Many people dread looking at their credit card statements. They’ve fallen behind on a few payments and are starting to feel the pressure. It can be a frightening time as you don’t know what to do, and don’t know who to turn to.
So, how do you know if debt consolidation is the right choice?
First, figure out your financial situation by calculating how much you spend on paying off your creditors and how much you earn. If your credit card payments are siphoning off more than 10%-15% of your income each month, you may have found one source of your financial problems.
At this point, you need to figure out how to attack your debts. Use an online debt calculator to find out just how long you can expect to be in debt for at your current pace. Make a budget and see if you can find some savings that can be directed towards paying off your debts. It may just be a matter of making smarter decisions to get rid of your debt load.
But, in some situations, the debts are too high and the amount of money being earned is not enough.
In situations like this, debt consolidation may be one route to financial freedom.
But, which method is right for you? Let’s look at the various ways to combine your debts to make the payments more manageable.
Credit Card Balance Transfer
This is a method that you can do yourself without any outside help. When high interest on your credit card debts are blocking you from paying them off, it may be worthwhile to get a new credit card with a low balance transfer APR. Then, you move your existing balances to the new card and start making payments. You’ll be able to make a bigger dent in your debt.
However, there is a caveat here; this method doesn’t work if you continue with a debt-supported lifestyle. In that case, you’ll still be adding to your debt, just at a slower rate.
Unsecured Debt Consolidation Loan
This method requires you to have a good credit score, which may not be the situation if you’ve been missing some payments. You can take out an unsecured loan that is large enough to cover all of our existing loans. You pay them off in one payment and now you are only worrying about the one bank loan you have. If you can get a decent interest rate, this may save you money. But, again, a lifestyle change needs to be made to prevent yourself from continuing the debt cycle.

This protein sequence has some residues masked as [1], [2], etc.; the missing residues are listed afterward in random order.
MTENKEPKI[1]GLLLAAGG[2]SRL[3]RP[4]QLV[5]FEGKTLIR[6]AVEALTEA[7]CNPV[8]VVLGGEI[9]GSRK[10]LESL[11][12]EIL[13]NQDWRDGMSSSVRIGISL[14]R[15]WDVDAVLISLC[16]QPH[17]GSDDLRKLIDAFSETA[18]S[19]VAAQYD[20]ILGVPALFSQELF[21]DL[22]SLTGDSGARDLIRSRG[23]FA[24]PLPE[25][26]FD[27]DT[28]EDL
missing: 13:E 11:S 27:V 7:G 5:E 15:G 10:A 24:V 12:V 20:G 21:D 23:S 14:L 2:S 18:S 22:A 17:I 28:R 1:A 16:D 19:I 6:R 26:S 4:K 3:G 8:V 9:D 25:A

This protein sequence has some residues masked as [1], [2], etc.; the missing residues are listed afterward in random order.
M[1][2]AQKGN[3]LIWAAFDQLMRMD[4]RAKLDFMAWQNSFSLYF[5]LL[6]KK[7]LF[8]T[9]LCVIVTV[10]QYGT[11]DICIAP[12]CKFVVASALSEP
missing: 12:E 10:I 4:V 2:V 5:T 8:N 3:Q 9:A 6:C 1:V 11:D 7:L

Home Equity Loan
This method operates in a similar fashion to the unsecured debt consolidation loan, just this time your house is the collateral. You may be able use your home to secure a low-interest loan that will allow you to pay off your debts. It must be noted that this is not a recommended option as you could lose your home if you can’t keep up with the payments. Tread cautiously. It may be better for you to consider the next option.
Debt Management Program
Consolidating your debts through a debt management program has helped tens of thousands of Canadians slay their debt demons. Basically, the debt management program will combine your payments into one manageable sum with lower interest rates and reduced fees from what you are currently paying.
You pay the consolidation organization a small fee each month for processing your payment. The length of the program varies on your financial situation and the amount of debts you have to pay off, but generally it takes 4-5 years. Debt management programs through nonprofit credit counselling agencies like Consolidated, work because they give people a path to financial freedom they can follow until the reach their goal.
The most important thing for fixing any problem is admitting that there is one. By accepting the situation and taking concrete steps to throw off the chains of debt, you will be able to attain financial freedom. Good luck!
Jeffrey Schwartz is the executive director of Consolidated Credit Counseling Services of Canada and president of the Credit Association of Greater Toronto. Consolidated Credit is a national non-profit credit counselling organization that teaches consumers about personal finance.